Energy Interests Spending Big to Stop California Emissions Law

In 2012, a California law aiming to reduce greenhouse gas emissions in the state by roughly 25 percent over the next decade, is scheduled to go into effect. The Global Warming Solutions Act of 2006 (or AB 32,) will give the California Air Resources Board sweeping new powers to set emissions limits and reduction measures—and set the stage for the creation of a regional cap and trade system called the Western Climate Initiative.

But a powerful group of business interests including two billionaire brothers who recently came into the public eye for their role in financing the Tea Party, are hoping to head off AB 32 with a ballot measure called Proposition 23, or “the California Jobs Initiative.” Charles and David Koch, whose Koch Industries has an annual revenue approaching $100 billion—and has several times been ranked among the country’s top air polluters—have donated $1 million to groups organizing for the law.

The campaign, which emanates from a series of political action committees, reportedly has received 98 percent of its funding from a group of oil companies led by Valero Energy Corp. and the Tesoro Corporation—with 89 percent of that money coming from out-of-state. (Koch Industries is based in Wichita, Kans.)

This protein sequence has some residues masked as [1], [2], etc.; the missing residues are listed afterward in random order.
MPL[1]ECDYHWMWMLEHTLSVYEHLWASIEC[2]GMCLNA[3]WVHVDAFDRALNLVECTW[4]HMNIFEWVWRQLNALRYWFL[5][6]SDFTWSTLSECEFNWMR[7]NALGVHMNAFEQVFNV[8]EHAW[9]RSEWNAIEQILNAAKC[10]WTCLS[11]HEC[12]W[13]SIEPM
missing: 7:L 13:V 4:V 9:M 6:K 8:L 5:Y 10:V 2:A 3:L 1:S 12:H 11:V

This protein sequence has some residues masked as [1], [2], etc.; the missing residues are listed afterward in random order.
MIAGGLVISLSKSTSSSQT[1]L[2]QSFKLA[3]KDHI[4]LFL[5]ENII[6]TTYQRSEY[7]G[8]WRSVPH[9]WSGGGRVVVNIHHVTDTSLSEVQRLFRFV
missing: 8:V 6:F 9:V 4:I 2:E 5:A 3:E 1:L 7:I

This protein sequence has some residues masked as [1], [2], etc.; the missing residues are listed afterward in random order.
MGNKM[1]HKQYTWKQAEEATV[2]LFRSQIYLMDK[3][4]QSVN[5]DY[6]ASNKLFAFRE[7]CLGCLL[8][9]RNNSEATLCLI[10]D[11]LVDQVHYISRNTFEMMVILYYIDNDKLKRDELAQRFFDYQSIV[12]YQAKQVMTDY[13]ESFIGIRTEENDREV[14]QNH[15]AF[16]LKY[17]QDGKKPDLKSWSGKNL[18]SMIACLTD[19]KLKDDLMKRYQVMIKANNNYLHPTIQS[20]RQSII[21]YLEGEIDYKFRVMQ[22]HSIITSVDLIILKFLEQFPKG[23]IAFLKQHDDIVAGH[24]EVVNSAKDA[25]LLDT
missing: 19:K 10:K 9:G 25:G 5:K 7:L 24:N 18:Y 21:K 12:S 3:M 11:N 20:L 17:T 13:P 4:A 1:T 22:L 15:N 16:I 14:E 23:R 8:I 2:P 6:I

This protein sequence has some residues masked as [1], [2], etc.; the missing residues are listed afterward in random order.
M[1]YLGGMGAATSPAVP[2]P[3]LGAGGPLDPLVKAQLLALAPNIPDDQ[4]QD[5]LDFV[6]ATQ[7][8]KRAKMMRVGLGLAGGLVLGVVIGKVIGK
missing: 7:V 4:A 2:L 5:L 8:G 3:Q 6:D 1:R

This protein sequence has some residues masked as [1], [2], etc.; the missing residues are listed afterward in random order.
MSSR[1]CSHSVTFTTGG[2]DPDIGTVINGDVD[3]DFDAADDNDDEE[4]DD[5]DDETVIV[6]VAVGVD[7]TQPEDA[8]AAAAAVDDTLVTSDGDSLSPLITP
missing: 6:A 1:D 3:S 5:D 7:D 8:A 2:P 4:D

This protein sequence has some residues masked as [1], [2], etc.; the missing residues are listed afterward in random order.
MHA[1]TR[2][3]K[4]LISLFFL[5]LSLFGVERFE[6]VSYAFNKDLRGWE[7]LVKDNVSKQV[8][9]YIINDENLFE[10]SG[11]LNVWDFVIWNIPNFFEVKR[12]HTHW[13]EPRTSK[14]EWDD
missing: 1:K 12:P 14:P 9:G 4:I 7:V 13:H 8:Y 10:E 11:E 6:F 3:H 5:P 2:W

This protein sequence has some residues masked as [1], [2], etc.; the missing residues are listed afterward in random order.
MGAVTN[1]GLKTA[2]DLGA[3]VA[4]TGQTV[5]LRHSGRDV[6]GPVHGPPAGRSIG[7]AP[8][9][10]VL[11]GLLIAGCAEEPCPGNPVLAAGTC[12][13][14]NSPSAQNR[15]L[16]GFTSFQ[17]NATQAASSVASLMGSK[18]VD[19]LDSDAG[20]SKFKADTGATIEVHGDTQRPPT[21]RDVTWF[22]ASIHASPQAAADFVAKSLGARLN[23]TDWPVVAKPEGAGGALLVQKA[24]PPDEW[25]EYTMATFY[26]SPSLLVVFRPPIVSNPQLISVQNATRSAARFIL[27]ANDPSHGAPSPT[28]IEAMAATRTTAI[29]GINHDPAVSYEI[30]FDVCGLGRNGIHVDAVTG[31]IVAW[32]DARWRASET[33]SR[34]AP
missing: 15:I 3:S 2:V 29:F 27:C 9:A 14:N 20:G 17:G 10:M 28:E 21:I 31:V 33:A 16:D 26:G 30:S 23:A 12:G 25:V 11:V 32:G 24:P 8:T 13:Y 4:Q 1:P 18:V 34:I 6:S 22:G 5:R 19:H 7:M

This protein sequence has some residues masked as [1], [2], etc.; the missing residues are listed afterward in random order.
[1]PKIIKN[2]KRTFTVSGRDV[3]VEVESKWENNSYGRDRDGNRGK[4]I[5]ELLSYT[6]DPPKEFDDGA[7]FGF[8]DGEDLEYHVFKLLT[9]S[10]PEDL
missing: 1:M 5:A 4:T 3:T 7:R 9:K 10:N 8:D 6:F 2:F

Big Money Resting on National Implications

So why is Proposition 23 so popular with out-of-state energy companies? In a letter sent to more than 400 members of the National Petroleum Refiners Association, the group’s president Charles Drevna called the the measure “the difference between life and death for our industry in this century.” Drevna went on to write that the new regulations could one day spell the end for gasoline-powered transportation, saying “You simply can’t achieve these drastic reductions in carbon and still refine petroleum for use as a motor fuel.”